The Roaring PJ - A Social Media Blog

Google Penalty – What to Do When Your Site Goes to Google Jail

Posted on by Melanie Yunk


Recently, Google placed a penalty on a client’s site. We were in the middle of a very large SEO project when we discovered the very few pages already released into Google’s main index were being removed. Yikes! We were placed in Google Jail. What do we do now?

Google Jail for Google Penalty

Well, the answer isn’t simple. Google doesn’t provide a one-stop place that offers a handy list of a site’s penalties and possible resolutions. The process is lengthy, investigative and involves a lot of educated guess work. So, we followed this process with the help of a couple of savvy SEO colleagues and some very helpful posts at Search Engine Journal and Gabblet:

  1. Use the Google Penalty Checker Tool at SEO Moves to see if a Google penalty exists for the site. Any type of warning that comes back tells us a penalty applies. However, this tool doesn’t tell you anything about the penalty. On to the next step.
  2. Run the Bad Neighborhood tool to see if the site is linking to inappropriate content such as gambling or adult sites. The tool stopped after 4600 pages, but gave us some insight into a few issues that most likely haven’t caused the penalty, but we need to address at some point in time.
  3. Check the Google Webmaster Tools account for inbound links. Check for penalties on the sites with the largest number of links to see if any of them are penalized by Google. If so, the site could be guilty by association. In this case the largest number of links are coming from a “sister” site on the same IP block. That site has one or more Google penalties.
  4. Check for a Google penalty for the domain that owns the domain, if this condition exists. In this case, a large entity owns our client’s domain. That domain has severe penalties. Yikes again.
  5. Check this site for malware. We’re clear!
  6. Check the Google page rank – a gray bar is a bad sign. In this case, the site is new with no page rank expected. The home page is white, but the product pages are gray – definitely an indicator, although many new pages were recently added to this site, so this condition is expected.
  7. Check the link strategy. Using too many links with the same anchor text can trigger a Google audit. Our client’s linking is just fine.
  8. Does the site include content that is an exact duplicate on another site? If so, Google recently changed its algorithm to eliminate duplicate content. See Matt Cutt’s blog post, Algorithm Change Launched.

Herein lies our biggest issue. Duplicate content from a partner’s site makes up a large number of pages. We’re concentrating on creating unique content as soon as possible.

We’re creating a strategy to resolve some or all of these issues. The first task: create unique and valuable content for each of the product pages so we’re offering a unique and valuable experience for our client’s visitors. Of course, this task was already on our list of to-dos, but now we’re raising the priority. Our focus has been on the SEO for on-page elements such as titles, headings and also the meta descriptions. Now we’ll shift our focus to unique paragraphs.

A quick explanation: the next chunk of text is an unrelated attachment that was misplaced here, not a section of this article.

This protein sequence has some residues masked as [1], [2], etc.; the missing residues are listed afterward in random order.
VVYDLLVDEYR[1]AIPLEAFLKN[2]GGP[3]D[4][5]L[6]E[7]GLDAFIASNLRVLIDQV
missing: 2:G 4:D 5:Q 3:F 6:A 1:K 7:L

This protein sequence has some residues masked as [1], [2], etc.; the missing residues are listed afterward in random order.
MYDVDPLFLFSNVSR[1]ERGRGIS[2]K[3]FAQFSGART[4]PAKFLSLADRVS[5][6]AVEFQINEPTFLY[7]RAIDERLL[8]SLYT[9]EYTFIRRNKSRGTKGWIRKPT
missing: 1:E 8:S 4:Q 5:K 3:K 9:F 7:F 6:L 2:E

Once many of our issues are resolved, we’ll submit a request for reconsideration to Google.

I hope this information is helpful! Is your site in Google jail for one or more Google penalties? If so, tell us about your experience and how you remedied the penalties.


Subscribe to our blog

9 Responses to Google Penalty – What to Do When Your Site Goes to Google Jail

  1. Melanie,

    Very helpful! I think I have some duplicate content to get rid of quickly!


  2. LaTasha says:

    When this happens you should get a new site in order to continue business.

    • Melanie Yunk says:

      Hi LaTasha,

      Thanks for your reply. In many cases, there’s no reason to start over. If you remedy the situation, Google will reconsider your site. It may take awhile, but they’ll crawl it again and hopefully let you back into the index. Your site isn’t actually shut down; sometimes only certain pages are removed from Google; sometimes the entire site is removed. Depends on the situation.

      In our client’s case, they were in a bad neighborhood, had lots of duplicate content and were owned by a site that had serious penalties. All those issues add up to creating a new site!


    • Kailee says:

      Wow! Great thiinkng! JK

  3. Howdy would you mind stating which blog platform you’re using? I’m looking to start my own blog in the near future but I’m having a tough time selecting between BlogEngine/Wordpress/B2evolution and Drupal. The reason I ask is because your layout seems different then most blogs and I’m looking for something unique. P.S Apologies for getting off-topic but I had to ask!

    • Melanie Yunk says:

      Hello Jeffery,

      No problem getting off topic. I’m always happy to answer a question. We use WordPress for our blog. Funny, I thought our format was fairly typical for a WordPress blog. Anyway, it’s easy to use and the SEO plugin is perfect.


  4. my site is under google penalties…for link scheme. now i try to recover my position in google search.

  5. Hi Melanie,

    Found your site through Michael’s post at

    Glad I did as we have a slight issue at the moment that needs to be checked out!



    • Melanie Yunk says:

      Hello Sean,

      Thanks for stopping by! It’s always nice to hear that people like my hubby. Kent Yunk is a very talented man, if I do say so…. and it was very kind of Michael to mention him in his recommendations. Anyway, please let us know if we can help you with your site! 8*)


Leave a Reply

Your email address will not be published. Required fields are marked *